I was seeing a young client because she was struggling with the pain of losing a dear friend. He took his own life by jumping off a bridge. She was taking a college course about our ecosystem and gave a presentation in class using the example of her grieving process as an ecosystem. I just loved the way she took deep reflection on the pain she had been dealing with.
Her teacher spoke of the five elements in our ecosystem—energy, waste, diversity, change, and connectivity—which my client likened to the stages of grief. She described the energy around hearing her best friend had killed himself. Her energy was zapped. The Waste part was when she turned to drugs because she had no tools to cope with the tragedy of her loss. The Diversity was her spending time in nature to heal (she also does yoga and Tibetan bowls).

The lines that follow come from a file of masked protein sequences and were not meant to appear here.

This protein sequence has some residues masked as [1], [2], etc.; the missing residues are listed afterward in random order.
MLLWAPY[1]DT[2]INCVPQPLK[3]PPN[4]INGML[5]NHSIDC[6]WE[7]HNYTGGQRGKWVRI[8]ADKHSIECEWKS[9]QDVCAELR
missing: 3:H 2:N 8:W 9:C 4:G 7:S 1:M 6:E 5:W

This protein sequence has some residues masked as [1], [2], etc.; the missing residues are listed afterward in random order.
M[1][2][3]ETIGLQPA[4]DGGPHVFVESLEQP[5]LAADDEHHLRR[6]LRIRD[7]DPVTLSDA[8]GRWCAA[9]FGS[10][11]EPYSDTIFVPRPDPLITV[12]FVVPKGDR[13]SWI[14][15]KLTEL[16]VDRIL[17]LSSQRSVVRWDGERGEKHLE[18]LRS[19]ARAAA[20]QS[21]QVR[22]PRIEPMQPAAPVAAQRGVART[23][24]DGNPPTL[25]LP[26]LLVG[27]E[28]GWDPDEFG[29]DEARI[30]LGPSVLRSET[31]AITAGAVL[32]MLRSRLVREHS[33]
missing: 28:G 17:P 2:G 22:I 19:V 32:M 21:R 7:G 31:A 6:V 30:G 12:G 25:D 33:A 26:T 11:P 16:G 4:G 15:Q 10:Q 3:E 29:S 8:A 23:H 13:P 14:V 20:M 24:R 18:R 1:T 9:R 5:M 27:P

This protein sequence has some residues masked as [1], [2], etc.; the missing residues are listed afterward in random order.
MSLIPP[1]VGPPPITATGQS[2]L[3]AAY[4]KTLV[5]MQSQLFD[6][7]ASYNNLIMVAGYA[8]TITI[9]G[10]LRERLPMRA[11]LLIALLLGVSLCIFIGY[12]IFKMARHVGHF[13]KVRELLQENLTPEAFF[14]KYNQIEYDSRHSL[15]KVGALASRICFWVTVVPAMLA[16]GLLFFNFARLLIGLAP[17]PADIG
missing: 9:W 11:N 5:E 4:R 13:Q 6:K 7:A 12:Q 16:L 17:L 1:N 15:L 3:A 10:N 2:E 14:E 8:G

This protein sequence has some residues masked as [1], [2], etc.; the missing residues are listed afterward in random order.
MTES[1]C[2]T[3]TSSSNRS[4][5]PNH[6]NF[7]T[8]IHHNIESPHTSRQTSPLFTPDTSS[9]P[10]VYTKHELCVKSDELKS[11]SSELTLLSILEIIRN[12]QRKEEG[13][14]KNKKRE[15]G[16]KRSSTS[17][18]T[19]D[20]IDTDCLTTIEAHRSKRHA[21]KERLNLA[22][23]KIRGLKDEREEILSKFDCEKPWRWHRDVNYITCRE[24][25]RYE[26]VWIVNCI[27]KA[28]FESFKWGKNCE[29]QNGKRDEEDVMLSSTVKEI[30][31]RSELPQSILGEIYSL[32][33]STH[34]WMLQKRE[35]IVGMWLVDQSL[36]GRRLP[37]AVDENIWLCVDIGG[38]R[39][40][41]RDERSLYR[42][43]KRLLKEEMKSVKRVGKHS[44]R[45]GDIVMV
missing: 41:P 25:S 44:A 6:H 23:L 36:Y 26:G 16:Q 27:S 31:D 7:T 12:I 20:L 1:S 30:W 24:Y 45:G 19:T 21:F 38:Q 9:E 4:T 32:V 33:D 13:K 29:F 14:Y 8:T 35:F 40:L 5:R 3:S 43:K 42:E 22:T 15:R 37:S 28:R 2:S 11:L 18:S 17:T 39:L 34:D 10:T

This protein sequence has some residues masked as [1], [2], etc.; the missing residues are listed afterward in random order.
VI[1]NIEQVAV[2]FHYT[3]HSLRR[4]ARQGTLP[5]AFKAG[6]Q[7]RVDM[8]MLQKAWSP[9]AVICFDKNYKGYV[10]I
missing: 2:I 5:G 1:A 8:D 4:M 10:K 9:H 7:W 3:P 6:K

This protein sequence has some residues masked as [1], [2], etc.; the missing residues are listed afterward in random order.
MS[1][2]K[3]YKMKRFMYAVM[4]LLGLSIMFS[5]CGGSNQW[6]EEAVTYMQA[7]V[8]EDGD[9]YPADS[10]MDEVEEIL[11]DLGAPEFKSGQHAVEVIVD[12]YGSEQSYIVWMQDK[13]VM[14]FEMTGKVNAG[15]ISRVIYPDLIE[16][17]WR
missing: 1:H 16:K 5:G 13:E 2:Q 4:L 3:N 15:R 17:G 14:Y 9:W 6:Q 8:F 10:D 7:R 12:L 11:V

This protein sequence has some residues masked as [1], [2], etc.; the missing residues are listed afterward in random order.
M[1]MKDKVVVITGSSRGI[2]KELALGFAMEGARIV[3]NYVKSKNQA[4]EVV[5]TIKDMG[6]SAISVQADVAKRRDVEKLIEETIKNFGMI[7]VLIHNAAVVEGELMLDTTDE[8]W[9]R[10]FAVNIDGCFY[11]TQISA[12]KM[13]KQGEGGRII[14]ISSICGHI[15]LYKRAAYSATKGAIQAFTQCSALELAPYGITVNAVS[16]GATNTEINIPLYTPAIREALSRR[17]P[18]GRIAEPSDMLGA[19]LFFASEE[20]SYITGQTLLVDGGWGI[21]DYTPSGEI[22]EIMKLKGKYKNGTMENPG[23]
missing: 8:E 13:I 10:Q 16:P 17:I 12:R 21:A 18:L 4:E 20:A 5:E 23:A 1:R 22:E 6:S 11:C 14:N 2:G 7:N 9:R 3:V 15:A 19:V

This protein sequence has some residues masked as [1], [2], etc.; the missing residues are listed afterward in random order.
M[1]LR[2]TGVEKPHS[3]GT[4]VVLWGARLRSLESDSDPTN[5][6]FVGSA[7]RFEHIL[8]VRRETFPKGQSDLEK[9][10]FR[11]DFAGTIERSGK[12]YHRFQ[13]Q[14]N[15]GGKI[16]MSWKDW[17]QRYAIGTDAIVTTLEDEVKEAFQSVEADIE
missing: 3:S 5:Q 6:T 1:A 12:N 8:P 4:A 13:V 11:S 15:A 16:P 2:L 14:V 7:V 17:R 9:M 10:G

Her teacher told her that nothing in the natural world goes to waste, but in the human world we tend to be wasteful. In the natural world, there’s decay and renewal. So for my sweet client, what had to change was the myth she held about her loss—that his death was somehow her fault. She was clinging to that notion, and it only prevented her from dealing with her grief.
Finally came Connectivity. Many of her insights came while trusting the process of grief counseling. This then connected her back to her family and friends. I hope her insight resonates with others.